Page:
The capital account treatment applies only to transactions in emissions units which are related to pre-1990 forestry land. If a business which owns pre-1990 forest land purchases emissions units and later sells them, any gain will be taxable and any loss will be deductible, as they would be for a business which did not own pre-1990 forest land (CB 36(2)).

There is an exception to capital account treatment. Certain businesses, such as property developers and land traders, will hold pre-1990 forest land on revenue account. Emissions unit transactions carried out by such businesses in relation to pre-1990 forest land will be on revenue account. Their treatment will generally be the same as transactions relating to post-1989 forest land, described above (CB 36(4)(b) and CW 3B(3)).

Example - pre-1990 forest land


1 April 2009 - The government allocates DE Forestry Ltd 100 emissions units in relation to pre-1990 forest land that it owns. The market value of the units is $30 each.
No tax consequences arise.

30 June 2009 - DEF sells 10 units for $35 each.
No tax consequences arise.

15 August 2009 - DEF purchases 1,410 units for $32 each.
No tax consequences arise.

30 November 2009 - DEF fells forest and converts land to dairy farm.
No tax consequences arise.

30 April 2010 - DEF transfers 1,000 emissions units to the government to discharge deforestation liability.
No tax consequences arise.

5 May 2010 - DEF sells remaining 500 emissions units for $35.
DEF is taxable on ($35-$32) x 500 = $1,500.

(Example assumes FIFO valuation method applied).

GST treatment of emissions unit transactions

The supply of emissions units (other than "unofficial" emissions units) is zero-rated. Under zero-rating, emissions units are treated as being subject to GST for the purposes of measuring taxable supplies made by businesses. However, the amount of GST actually charged and so the GST to be accounted for by both transferor and transferee is nil.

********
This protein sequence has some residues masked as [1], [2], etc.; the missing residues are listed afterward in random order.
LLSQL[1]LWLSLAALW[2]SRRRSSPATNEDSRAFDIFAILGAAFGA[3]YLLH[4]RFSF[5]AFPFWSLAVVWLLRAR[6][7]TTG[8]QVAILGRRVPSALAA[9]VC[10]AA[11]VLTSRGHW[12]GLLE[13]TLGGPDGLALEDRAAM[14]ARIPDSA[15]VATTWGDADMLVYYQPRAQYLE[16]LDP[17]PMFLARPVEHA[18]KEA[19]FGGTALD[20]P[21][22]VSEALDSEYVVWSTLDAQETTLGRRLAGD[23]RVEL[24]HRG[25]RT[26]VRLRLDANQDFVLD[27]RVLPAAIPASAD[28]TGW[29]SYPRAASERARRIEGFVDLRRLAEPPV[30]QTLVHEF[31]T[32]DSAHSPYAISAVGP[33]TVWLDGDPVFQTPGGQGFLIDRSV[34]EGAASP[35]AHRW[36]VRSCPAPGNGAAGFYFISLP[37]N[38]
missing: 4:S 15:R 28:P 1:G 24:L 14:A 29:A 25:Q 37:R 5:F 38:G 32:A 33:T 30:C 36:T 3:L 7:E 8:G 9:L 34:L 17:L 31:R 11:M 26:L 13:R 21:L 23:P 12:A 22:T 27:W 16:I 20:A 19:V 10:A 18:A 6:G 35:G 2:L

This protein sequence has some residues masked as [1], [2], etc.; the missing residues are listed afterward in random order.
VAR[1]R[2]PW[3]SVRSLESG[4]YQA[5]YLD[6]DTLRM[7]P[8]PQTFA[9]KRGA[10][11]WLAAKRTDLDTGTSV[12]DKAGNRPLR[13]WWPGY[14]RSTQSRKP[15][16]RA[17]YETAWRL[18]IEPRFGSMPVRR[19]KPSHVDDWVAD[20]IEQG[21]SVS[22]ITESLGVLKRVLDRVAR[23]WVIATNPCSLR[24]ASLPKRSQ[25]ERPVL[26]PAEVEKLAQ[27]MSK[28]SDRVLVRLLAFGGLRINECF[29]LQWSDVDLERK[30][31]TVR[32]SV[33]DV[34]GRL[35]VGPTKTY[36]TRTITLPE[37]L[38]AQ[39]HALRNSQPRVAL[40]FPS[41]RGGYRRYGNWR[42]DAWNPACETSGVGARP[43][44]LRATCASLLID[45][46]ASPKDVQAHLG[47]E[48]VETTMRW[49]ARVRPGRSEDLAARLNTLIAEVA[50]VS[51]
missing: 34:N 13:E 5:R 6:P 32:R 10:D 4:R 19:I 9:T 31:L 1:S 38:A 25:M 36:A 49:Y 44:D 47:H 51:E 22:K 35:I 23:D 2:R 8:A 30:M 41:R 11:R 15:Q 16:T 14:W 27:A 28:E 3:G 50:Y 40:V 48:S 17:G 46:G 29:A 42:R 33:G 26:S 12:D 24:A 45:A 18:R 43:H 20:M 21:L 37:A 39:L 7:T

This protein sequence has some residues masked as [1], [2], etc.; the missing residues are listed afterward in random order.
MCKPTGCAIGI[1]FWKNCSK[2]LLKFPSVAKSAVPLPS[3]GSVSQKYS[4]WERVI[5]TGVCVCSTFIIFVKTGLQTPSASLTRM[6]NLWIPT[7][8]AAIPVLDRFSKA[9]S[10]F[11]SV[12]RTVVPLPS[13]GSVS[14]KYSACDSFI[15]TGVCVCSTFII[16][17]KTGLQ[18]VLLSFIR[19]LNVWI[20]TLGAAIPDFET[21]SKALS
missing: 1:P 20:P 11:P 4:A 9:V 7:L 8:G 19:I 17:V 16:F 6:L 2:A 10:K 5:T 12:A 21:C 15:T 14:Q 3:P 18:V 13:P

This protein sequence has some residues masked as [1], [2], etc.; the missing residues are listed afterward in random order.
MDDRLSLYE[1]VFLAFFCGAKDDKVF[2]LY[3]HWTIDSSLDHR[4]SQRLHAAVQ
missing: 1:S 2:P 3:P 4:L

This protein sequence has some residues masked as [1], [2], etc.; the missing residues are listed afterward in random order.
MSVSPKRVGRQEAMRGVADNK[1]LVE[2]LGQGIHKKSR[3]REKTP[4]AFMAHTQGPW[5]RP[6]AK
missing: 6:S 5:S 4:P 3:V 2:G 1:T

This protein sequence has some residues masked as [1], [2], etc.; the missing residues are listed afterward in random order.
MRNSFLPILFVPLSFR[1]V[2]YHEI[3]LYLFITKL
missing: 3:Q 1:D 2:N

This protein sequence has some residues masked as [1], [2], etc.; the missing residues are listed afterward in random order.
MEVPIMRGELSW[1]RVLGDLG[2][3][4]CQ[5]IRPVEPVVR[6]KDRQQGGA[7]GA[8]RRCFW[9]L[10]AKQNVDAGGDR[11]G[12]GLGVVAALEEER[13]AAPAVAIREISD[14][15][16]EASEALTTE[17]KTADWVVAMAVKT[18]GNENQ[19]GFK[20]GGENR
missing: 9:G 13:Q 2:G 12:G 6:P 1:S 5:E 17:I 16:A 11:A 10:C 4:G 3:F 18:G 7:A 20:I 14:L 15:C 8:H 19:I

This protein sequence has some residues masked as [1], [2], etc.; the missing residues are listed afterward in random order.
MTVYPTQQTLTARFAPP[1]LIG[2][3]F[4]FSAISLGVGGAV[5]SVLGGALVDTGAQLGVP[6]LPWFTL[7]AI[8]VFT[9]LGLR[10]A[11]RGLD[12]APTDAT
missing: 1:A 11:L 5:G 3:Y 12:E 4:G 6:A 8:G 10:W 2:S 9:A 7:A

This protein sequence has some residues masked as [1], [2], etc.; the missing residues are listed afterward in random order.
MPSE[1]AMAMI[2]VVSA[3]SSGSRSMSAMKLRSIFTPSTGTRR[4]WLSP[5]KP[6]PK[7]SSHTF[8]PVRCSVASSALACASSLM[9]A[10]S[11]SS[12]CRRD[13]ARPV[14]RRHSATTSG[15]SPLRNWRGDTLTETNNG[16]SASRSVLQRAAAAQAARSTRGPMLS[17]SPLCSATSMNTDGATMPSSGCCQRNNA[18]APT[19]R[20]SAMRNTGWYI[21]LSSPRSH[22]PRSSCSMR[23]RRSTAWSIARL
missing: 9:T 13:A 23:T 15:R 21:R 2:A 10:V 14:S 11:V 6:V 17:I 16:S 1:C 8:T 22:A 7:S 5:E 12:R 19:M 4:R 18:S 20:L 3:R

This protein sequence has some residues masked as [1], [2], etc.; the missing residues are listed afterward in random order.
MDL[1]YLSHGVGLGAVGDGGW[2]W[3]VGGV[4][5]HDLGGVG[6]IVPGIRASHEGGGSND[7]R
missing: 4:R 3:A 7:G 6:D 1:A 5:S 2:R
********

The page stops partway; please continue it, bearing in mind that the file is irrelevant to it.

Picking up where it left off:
Transactions that are supplies of emissions units and that are zero-rated include (section references are to the GST Act):

  • the allocation of emissions units by the government to a business (11A(1)(s))
  • the surrender of emissions units by a business to the government (11A(1)(t))
  • the sale of emissions units by a business, whether to a buyer in New Zealand or overseas (11A(1)(v))
  • the purchase of emissions units by a business from the government (11A(1)(v))
  • the purchase of emissions units by a business from another business, whether the selling business is in New Zealand or is overseas (11A(1)(v)).

When emissions units are awarded by the government to a business, without a cash payment being made by the business, any actual supply which the business makes in exchange for those units, or is deemed to make in accordance with the GST Act, will also be zero-rated (11A(1)(u)).

When the transaction is one where an express monetary price has been agreed for the units, then the value of that supply will be the price agreed for the units.

When the transaction is one where the government supplies emissions units, and an actual or deemed supply is made in exchange for that supply of emissions units, the value of both supplies is the market value of the emissions units.

Example - GST


1 April 2009 - ABC Forestry Ltd is awarded 100 emissions units for carbon capture in its post-1989 forest. The market value of the units is $30 each.
The government makes a taxable supply of emissions units valued at $3,000 to ABC. ABC makes a supply of services to the government valued at $3,000. Both supplies are zero-rated so no input tax or output tax arises for either party on either transaction.

30 June 2009 - ABC sells 10 units for $35 each.
ABC makes a taxable supply of $350. The supply is zero-rated so no output tax is payable by ABC and the purchaser cannot claim any input tax.

15 August 2009 - ABC purchases 20 units for $32 each.
ABC receives a taxable supply of $640, but the supply is zero-rated so no input tax can be claimed.

30 April 2010 - ABC transfers 100 units to the government to discharge the liability to surrender emissions units which arose on harvesting the forest in November 2009.
ABC makes a taxable supply of emissions units, but it is zero-rated and so no output tax is payable.



 


Date published: 08 Oct 2010